|Publication number||US4618665 A|
|Application number||US 06/818,150|
|Publication date||Oct 21, 1986|
|Filing date||Jan 13, 1986|
|Priority date||Jan 13, 1986|
|Publication number||06818150, 818150, US 4618665 A, US 4618665A, US-A-4618665, US4618665 A, US4618665A|
|Inventors||Joseph T. Braun, Schuyler B. Smith|
|Original Assignee||Dow Corning Corporation|
|Export Citation||BiBTeX, EndNote, RefMan|
|Patent Citations (3), Referenced by (9), Classifications (12), Legal Events (4)|
|External Links: USPTO, USPTO Assignment, Espacenet|
1. Field of the Invention
This invention is related to a method of hydrolyzing an organosiloxane of the formula methyl(2-phenylpropyl)dichlorosilane to produce a reaction product consisting primarily of methyl(2-phenylpropyl)disiloxanediol, and its subsequent cohydrolysis with dimethylcyclosiloxane to produce a hydroxyl endblocked copolymer.
2. Background Information
U.S. Pat. No. 3,088,964, issued May 7, 1963 to Ryan shows the reaction of alpha-methylstyrene with either monomeric or polymeric organosiloxanes to produce 2-phenylpropyl substituted compounds in good yield. He teaches reacting alpha-methylstyrene with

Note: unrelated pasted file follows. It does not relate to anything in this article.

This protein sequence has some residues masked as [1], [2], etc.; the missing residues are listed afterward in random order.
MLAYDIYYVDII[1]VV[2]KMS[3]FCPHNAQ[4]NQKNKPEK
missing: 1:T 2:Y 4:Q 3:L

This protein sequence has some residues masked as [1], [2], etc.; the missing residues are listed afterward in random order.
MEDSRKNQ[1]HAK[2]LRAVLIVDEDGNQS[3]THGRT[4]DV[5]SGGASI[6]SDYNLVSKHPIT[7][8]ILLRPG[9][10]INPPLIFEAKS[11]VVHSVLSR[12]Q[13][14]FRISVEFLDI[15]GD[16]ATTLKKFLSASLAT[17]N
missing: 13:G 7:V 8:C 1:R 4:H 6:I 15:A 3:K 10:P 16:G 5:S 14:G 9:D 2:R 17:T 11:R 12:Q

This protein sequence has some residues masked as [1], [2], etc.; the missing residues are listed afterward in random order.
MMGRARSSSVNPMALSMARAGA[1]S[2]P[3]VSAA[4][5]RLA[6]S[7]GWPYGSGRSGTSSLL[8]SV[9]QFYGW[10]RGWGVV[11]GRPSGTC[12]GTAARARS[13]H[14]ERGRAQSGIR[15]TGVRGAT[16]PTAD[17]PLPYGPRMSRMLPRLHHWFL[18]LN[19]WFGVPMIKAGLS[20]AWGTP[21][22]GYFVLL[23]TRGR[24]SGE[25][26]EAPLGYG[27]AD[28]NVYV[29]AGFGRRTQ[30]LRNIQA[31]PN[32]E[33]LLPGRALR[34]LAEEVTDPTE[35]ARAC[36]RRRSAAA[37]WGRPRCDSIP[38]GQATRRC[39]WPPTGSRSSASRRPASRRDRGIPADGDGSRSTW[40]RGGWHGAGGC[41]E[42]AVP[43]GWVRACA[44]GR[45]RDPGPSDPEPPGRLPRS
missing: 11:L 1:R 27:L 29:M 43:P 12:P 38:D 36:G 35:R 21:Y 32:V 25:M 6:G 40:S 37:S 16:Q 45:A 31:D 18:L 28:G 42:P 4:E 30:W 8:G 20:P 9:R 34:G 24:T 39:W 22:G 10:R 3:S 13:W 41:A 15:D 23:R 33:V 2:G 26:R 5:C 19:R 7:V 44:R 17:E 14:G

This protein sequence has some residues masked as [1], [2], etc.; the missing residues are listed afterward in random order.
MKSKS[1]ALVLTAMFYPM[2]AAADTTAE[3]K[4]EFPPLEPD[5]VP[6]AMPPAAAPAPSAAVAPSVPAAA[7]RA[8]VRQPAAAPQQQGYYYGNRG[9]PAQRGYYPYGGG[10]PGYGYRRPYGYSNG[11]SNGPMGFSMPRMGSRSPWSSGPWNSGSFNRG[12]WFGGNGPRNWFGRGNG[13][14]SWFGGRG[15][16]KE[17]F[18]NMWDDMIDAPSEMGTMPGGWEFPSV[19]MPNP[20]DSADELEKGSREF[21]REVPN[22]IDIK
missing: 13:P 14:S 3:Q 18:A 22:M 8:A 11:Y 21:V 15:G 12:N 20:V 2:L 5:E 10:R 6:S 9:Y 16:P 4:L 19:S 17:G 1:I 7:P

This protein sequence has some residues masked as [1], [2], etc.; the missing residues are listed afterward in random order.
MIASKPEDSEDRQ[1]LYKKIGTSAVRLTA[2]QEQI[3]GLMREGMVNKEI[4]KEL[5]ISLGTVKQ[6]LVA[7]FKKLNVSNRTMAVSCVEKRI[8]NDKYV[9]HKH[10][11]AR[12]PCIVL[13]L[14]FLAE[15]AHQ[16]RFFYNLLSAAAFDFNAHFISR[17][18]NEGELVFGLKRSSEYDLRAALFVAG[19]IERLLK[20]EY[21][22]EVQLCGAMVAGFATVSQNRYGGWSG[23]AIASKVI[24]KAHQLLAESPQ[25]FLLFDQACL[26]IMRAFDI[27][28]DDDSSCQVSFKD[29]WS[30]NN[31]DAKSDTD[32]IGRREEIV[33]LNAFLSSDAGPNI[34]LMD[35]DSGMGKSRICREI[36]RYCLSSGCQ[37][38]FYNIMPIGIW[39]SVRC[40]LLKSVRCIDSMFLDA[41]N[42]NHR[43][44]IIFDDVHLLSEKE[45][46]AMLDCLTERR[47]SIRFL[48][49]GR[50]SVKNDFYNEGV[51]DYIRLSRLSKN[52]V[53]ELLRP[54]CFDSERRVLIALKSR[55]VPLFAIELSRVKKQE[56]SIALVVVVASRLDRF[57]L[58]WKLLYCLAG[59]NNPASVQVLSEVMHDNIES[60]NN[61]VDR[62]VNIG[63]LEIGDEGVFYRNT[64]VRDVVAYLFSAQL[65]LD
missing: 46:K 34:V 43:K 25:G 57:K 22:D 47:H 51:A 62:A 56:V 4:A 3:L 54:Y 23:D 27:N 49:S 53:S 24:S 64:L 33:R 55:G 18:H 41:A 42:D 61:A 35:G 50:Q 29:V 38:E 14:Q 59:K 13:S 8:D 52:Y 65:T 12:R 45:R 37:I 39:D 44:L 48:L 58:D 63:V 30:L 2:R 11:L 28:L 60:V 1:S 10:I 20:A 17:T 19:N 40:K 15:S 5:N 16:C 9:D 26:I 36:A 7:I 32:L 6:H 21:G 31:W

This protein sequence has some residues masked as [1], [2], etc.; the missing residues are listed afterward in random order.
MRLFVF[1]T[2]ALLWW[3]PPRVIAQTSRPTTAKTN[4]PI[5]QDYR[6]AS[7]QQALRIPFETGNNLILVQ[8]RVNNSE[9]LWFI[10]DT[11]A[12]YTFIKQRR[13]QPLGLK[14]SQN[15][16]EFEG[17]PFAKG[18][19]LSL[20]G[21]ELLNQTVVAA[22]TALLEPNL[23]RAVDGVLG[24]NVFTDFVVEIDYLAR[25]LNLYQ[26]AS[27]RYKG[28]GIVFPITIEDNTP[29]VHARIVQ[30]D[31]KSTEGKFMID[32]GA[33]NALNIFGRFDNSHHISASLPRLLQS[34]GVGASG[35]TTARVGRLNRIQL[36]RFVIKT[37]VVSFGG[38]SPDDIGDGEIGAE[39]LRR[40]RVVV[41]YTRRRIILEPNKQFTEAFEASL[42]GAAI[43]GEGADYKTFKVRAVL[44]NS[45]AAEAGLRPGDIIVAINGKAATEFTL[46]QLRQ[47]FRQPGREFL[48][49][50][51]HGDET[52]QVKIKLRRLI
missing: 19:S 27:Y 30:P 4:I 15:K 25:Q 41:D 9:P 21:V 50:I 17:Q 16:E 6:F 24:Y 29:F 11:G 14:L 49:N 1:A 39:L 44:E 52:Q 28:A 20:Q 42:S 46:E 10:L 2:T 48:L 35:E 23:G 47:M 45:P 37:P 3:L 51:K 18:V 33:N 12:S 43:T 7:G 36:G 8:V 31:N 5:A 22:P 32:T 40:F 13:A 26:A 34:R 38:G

in the presence of chloroplatinic acid to give a silane of the formula
[CH3 CH(C6 H5)CH2 ]Rx SiCl3-x.
He states that copolymers can be prepared by cohydrolyzing one or more of the aforesaid silanes with one or more silanes of the formula
R'm Hn SiCl3-x
using conventional hydrolysis techniques. He then discusses making organosiloxane rubbers from the copolymers.
U.S. Pat. No. 4,269,993, issued May 26, 1981 to Ohtake, Koga, and Terui, shows a diaralkyldichlorosilane. Their example 5 illustrates the hydrolysis of the silane in a water-diisopropyl ether mixture and the subsequent polymerization and endblocking of the hydrolysis product. There is no teaching concerning copolymers.
U.S. Pat. No. 4,537,983, issued Aug. 27, 1985, to Seiler et al. relates to a method of preparing 2-phenylethylchlorosilanes. Hydrogen chlorosilanes and styrene are used as starting products in the presence of benzothiazole. They teach that the yield is good using their procedure whereas only low yields are obtained using a procedure described in German Pat. No. 2,602,171, which uses nitrogenous compounds as promoters.